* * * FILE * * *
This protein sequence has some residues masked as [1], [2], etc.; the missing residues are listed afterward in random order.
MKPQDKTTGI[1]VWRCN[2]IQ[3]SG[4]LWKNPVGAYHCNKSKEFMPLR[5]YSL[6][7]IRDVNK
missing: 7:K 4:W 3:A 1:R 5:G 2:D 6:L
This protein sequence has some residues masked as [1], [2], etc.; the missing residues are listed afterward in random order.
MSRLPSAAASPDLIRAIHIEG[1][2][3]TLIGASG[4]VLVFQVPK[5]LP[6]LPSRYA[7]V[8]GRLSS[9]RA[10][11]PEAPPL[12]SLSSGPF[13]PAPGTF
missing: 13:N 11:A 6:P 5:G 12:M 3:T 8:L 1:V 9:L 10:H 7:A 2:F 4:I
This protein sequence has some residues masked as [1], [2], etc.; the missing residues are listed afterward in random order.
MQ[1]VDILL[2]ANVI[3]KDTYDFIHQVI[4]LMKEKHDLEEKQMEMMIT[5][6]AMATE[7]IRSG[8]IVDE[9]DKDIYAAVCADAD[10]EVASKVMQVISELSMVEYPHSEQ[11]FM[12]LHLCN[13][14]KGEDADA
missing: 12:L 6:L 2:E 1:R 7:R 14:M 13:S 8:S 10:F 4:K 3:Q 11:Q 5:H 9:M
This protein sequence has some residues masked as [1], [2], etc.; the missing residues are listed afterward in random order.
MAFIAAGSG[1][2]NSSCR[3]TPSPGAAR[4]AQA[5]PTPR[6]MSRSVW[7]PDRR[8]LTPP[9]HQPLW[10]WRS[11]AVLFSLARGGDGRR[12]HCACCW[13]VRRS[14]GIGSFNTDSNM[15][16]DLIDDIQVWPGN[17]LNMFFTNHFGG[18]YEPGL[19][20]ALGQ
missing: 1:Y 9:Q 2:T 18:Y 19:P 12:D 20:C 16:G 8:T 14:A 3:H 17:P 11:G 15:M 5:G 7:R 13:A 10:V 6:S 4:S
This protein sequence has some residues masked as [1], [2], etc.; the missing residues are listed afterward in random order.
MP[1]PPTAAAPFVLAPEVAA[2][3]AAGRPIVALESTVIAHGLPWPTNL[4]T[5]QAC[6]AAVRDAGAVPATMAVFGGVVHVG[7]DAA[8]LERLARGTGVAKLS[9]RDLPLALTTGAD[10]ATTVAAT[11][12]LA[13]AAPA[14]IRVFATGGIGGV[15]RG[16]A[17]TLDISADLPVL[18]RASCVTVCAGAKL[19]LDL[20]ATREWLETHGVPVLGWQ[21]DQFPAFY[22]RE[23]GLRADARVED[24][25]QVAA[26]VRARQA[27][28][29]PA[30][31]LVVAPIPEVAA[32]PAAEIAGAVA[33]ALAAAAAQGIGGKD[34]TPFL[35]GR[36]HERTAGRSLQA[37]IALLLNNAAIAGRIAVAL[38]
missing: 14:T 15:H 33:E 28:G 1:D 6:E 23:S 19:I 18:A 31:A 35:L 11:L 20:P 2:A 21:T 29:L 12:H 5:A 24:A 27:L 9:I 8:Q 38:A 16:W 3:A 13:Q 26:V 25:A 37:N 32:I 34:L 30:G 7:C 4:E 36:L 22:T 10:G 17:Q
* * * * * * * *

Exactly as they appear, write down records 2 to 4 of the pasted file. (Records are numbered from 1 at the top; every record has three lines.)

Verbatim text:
This protein sequence has some residues masked as [1], [2], etc.; the missing residues are listed afterward in random order.
MSRLPSAAASPDLIRAIHIEG[1][2][3]TLIGASG[4]VLVFQVPK[5]LP[6]LPSRYA[7]V[8]GRLSS[9]RA[10][11]PEAPPL[12]SLSSGPF[13]PAPGTF
missing: 13:N 11:A 6:P 5:G 12:M 3:T 8:L 1:V 9:L 10:H 7:A 2:F 4:I
This protein sequence has some residues masked as [1], [2], etc.; the missing residues are listed afterward in random order.
MQ[1]VDILL[2]ANVI[3]KDTYDFIHQVI[4]LMKEKHDLEEKQMEMMIT[5][6]AMATE[7]IRSG[8]IVDE[9]DKDIYAAVCADAD[10]EVASKVMQVISELSMVEYPHSEQ[11]FM[12]LHLCN[13][14]KGEDADA
missing: 12:L 6:L 2:E 1:R 7:R 14:M 13:S 8:S 10:F 4:K 3:Q 11:Q 5:H 9:M
This protein sequence has some residues masked as [1], [2], etc.; the missing residues are listed afterward in random order.
MAFIAAGSG[1][2]NSSCR[3]TPSPGAAR[4]AQA[5]PTPR[6]MSRSVW[7]PDRR[8]LTPP[9]HQPLW[10]WRS[11]AVLFSLARGGDGRR[12]HCACCW[13]VRRS[14]GIGSFNTDSNM[15][16]DLIDDIQVWPGN[17]LNMFFTNHFGG[18]YEPGL[19][20]ALGQ
missing: 1:Y 9:Q 2:T 18:Y 19:P 12:D 20:C 16:G 8:T 14:A 3:H 17:P 11:G 15:M 5:G 7:R 13:A 10:V 6:S 4:S